Ram Mandir-Babri Masjid issue: The history behind the dispute

The first recorded incident of violence over the holy site took place in 1853

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The Supreme Court’s suggestion on Tuesday for an amicable settlement to the Ram Janmabhoomi-Babri Masjid dispute in Ayodhya has yet again rekindled the debate on the subject that has for decades been a religious and political flashpoint.

The Babri mosque dates back nearly 500 years when it was built in Ayodhya by Mir Baqi, a commander of the first Mughal emperor Babur, in 1528. Hence the mosque’s name, Babri Masjid.

Here is the timeline to the dispute:

1853: The first recorded incident of violence over the holy site takes place during the reign of Nawab Wajid Ali Shah of Awadh. Nirmohis, a Hindu sect, claim that a Hindu temple had been destroyed during Babur’s times to build the mosque.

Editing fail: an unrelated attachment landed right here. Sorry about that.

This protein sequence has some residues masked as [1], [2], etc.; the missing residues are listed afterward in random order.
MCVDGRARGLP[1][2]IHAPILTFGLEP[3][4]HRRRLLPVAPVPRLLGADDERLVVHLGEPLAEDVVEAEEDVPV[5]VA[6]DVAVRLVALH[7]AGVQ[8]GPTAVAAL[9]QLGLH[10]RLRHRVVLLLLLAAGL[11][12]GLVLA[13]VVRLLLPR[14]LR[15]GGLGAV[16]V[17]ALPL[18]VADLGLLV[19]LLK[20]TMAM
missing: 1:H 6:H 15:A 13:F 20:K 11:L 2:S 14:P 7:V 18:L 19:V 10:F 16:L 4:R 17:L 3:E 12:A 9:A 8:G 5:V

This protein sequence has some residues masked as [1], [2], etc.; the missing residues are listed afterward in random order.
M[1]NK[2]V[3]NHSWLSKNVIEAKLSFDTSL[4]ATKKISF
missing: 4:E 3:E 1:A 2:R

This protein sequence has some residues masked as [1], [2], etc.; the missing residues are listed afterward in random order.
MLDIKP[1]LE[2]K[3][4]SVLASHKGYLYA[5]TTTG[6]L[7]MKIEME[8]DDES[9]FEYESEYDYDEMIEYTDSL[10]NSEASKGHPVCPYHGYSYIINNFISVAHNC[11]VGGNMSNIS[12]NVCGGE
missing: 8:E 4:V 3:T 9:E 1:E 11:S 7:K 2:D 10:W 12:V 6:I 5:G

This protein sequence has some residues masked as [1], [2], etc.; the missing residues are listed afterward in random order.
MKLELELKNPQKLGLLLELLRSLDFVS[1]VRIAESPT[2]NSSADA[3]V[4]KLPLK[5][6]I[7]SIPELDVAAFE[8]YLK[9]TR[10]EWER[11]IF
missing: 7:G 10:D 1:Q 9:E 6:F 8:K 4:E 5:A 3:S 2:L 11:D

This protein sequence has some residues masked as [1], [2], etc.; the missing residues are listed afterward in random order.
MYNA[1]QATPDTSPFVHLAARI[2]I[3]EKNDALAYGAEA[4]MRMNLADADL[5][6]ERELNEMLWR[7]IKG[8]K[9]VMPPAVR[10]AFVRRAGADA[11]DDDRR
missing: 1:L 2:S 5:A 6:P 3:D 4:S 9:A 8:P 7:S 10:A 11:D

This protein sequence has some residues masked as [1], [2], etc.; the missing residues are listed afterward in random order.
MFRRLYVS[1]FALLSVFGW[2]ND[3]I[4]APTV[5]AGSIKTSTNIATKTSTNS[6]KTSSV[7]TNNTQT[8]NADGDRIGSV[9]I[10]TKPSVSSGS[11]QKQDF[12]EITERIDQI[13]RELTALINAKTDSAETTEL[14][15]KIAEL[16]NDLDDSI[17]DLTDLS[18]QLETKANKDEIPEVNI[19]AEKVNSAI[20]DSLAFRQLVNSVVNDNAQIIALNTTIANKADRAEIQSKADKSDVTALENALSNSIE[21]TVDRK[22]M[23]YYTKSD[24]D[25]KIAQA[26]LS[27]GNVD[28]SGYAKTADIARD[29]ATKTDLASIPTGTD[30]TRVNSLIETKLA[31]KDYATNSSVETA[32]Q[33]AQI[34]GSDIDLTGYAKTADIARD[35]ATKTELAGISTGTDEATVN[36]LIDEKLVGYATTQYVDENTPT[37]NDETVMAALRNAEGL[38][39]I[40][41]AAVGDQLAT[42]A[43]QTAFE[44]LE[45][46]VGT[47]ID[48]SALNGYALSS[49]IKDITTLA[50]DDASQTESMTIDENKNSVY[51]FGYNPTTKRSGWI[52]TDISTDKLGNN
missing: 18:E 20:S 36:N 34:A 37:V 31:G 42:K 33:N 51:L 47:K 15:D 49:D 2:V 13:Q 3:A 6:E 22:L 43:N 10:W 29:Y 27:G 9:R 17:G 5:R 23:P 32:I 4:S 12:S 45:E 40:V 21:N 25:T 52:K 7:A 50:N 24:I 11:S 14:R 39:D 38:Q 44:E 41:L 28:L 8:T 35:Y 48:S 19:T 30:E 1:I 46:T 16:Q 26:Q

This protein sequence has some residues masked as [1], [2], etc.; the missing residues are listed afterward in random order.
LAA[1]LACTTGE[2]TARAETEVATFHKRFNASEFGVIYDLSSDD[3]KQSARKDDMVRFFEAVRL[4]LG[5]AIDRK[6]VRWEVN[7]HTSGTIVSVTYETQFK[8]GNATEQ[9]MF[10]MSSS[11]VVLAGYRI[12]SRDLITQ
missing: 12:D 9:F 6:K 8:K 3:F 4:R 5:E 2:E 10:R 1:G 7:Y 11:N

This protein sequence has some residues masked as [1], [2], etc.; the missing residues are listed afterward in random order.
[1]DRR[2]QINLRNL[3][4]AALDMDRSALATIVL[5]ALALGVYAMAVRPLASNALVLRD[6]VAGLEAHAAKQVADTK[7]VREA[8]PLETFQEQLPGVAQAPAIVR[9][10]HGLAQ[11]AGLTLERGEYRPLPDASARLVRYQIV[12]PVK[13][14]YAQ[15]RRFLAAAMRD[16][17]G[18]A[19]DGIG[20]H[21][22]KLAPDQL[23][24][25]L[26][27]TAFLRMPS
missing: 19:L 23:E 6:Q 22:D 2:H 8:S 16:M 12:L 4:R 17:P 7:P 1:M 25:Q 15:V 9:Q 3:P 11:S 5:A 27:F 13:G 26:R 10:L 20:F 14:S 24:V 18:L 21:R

1859: The British colonial administration erects a fence at the site to separate the places of worship. While the Muslims are allowed to use the inner court, the Hindus are allowed the outer court.

1885: In January 1885, Mahant Raghubir Das files the first case, seeking permission to build a canopy on the Ramchabutra (a raised platform) outside the mosque. The plea is rejected by the Faizabad district court.

1949: Lord Ram’s idols appear inside the mosque, allegedly placed by Hindu groups. Both sides file suits; the government declares the area as disputed and locks the gates to the premise. Read More

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